Author: Jessika Boles, PhD, CCLS
Pediatr Nurs. 2016;42(3):147-149.
On average, more than 4 million children undergo anesthesia for surgery or procedures each year in the United States, a number that has likely continued to grow in the past decade (Kain & Caldwell-Andrews, 2005). Anesthesia can be a complicated and confusing concept for school-age children and younger because it is abstract in nature – one cannot see, hear, feel, or experience for themselves what it is like to be anesthetized. This is contrary to its purpose in the first place! Instead, children must gather information and draw conclusions about anesthesia and procedures based on the information provided by family members and medical providers, ideally prior to the procedure in question. Moreover, it requires a certain level of trust to believe that one is safe in the hands of strangers in an unfamiliar environment – and it can be especially frightening when one is a child and those strangers are medical staff.
For reasons like these, anesthesia is one of the most stressful medical procedures children can experience, and 40% to 60% of children will display significant emotional and behavioral stress prior to surgery (Kain, Caldwell-Andrews, & Wang, 2002). Fifty percent of children will report a high level of anxiety during the induction of anesthesia (Davidson et al., 2006), which some researchers have argued is the single most stressful medical event that children can experience (Perry, Hooper, & Masiongale, 2014). For 16% of children, this increased anxiety level may continue as long as 30 days after the completion of the procedure (Stargatt et al., 2006). More specifically, when asked about receiving anesthesia for a day surgery procedure, children have invoked themes such as “enduring inflicted hospital distress,” “facing an unknown reality,” and oscillating between “losing control” and “trying to gain control” to describe their experiences (Weenstrom, Hallberg, & Bergh, 2008, p. 100).
Parents likewise demonstrate high levels of anxiety prior to surgery and at anesthesia induction, especially when the child will require an inpatient stay or will need high levels of care from the parent prior to and after the procedure (Li, Lopez, & Lee, 2006). Given the connections documented between parental and child stress in health care settings, it is important to consider ways to support both parents and children facing invasive medical procedures and anesthesia (Fortier et al., 2015). When parents are able to better manage their own stress, the child is more likely to demonstrate decreased anxiety in the context of procedures like day surgery, and parents are also more likely to be compliant with care responsibilities (Chahal et al., 2009).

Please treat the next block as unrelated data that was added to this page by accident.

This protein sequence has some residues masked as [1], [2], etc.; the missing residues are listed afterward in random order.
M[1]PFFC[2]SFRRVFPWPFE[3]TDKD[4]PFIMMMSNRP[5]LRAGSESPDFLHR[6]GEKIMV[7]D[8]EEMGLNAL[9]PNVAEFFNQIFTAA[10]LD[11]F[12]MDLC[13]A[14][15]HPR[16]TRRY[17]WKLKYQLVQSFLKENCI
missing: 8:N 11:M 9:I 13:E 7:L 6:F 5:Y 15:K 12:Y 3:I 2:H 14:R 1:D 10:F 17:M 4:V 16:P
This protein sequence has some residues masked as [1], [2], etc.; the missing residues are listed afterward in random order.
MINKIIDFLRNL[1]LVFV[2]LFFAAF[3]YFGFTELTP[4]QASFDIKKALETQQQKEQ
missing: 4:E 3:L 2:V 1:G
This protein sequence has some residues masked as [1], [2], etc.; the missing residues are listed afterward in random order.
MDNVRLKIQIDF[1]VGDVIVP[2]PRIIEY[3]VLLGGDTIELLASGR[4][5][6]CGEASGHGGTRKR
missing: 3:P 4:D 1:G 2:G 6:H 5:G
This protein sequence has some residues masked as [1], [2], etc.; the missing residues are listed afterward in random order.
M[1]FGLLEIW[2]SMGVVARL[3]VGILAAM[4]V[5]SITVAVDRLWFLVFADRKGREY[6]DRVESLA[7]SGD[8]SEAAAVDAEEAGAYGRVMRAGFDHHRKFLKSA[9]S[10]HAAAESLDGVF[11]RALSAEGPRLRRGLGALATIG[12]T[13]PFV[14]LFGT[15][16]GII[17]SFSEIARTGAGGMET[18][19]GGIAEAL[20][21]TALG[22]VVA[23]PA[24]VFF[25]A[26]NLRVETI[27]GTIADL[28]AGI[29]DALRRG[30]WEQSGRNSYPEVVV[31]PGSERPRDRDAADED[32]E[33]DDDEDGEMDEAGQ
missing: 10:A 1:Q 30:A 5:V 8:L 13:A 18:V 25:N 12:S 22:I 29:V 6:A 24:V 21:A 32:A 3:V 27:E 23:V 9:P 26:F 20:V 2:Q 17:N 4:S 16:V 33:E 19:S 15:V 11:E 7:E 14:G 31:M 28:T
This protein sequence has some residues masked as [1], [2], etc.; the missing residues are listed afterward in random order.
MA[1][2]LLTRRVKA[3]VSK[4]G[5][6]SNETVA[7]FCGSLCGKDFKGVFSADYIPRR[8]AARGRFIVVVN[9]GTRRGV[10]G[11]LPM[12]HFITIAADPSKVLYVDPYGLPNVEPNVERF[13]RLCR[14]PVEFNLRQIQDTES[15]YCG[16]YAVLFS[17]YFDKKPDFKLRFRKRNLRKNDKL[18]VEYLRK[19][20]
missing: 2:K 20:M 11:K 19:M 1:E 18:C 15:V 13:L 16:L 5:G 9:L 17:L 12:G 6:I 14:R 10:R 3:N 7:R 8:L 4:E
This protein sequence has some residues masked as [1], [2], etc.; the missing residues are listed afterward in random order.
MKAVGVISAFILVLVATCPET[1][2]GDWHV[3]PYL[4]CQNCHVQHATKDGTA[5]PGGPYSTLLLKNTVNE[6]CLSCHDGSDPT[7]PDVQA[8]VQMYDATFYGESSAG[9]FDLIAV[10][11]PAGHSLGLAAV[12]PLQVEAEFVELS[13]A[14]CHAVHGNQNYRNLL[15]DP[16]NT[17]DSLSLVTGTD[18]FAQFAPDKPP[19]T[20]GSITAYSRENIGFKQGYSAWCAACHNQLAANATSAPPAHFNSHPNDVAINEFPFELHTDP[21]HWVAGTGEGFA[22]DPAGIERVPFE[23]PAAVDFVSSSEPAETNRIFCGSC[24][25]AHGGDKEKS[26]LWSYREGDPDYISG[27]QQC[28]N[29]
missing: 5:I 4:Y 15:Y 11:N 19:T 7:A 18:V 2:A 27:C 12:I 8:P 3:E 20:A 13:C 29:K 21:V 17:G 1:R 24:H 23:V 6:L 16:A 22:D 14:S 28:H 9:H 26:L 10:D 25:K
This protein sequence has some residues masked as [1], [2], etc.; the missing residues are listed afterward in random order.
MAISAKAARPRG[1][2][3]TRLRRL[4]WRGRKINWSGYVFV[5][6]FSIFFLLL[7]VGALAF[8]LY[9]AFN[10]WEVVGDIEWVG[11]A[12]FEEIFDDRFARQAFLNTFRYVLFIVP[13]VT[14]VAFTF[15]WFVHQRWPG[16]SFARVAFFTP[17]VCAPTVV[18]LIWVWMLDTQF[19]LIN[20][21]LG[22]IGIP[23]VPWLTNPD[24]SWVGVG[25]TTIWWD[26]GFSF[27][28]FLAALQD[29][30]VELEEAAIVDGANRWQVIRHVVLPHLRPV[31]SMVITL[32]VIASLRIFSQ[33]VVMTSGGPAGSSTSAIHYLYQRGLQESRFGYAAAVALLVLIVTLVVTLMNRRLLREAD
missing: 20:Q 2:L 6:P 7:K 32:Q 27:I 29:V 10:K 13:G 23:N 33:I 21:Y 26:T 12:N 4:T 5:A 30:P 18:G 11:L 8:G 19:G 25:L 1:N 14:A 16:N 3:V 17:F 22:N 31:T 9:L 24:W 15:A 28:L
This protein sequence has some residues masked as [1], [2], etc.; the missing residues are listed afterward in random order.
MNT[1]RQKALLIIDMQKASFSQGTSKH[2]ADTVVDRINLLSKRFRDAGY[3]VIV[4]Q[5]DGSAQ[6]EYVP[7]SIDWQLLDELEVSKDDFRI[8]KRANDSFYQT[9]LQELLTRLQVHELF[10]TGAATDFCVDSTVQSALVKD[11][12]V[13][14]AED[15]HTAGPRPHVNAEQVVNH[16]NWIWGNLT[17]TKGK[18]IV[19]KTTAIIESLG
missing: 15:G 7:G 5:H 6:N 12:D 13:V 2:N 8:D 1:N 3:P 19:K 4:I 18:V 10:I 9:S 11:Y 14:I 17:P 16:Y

The anxiety that parents and children experience when approaching a surgery or procedure has been consistently observed for many years; health care providers have been developing and evaluating preparation programs for children and families for just as long, with the goal of promoting more effective coping with these encounters. Drawing upon Lazarus and Folkman’s (1984) theory of stress and coping, proponents of preparation argued that if individuals are able to more accurately judge the demands of an experience and make a cognitive appraisal about their abilities to cope with it, more successful coping is likely. Therefore, by providing preparatory information to help children and families know what to expect during a hospitalization or surgery, the hypothesis was that preparation would reduce fears about the unknown while helping children and families to make accurate appraisals about the stressors they may encounter and employ appropriate coping mechanisms to manage them.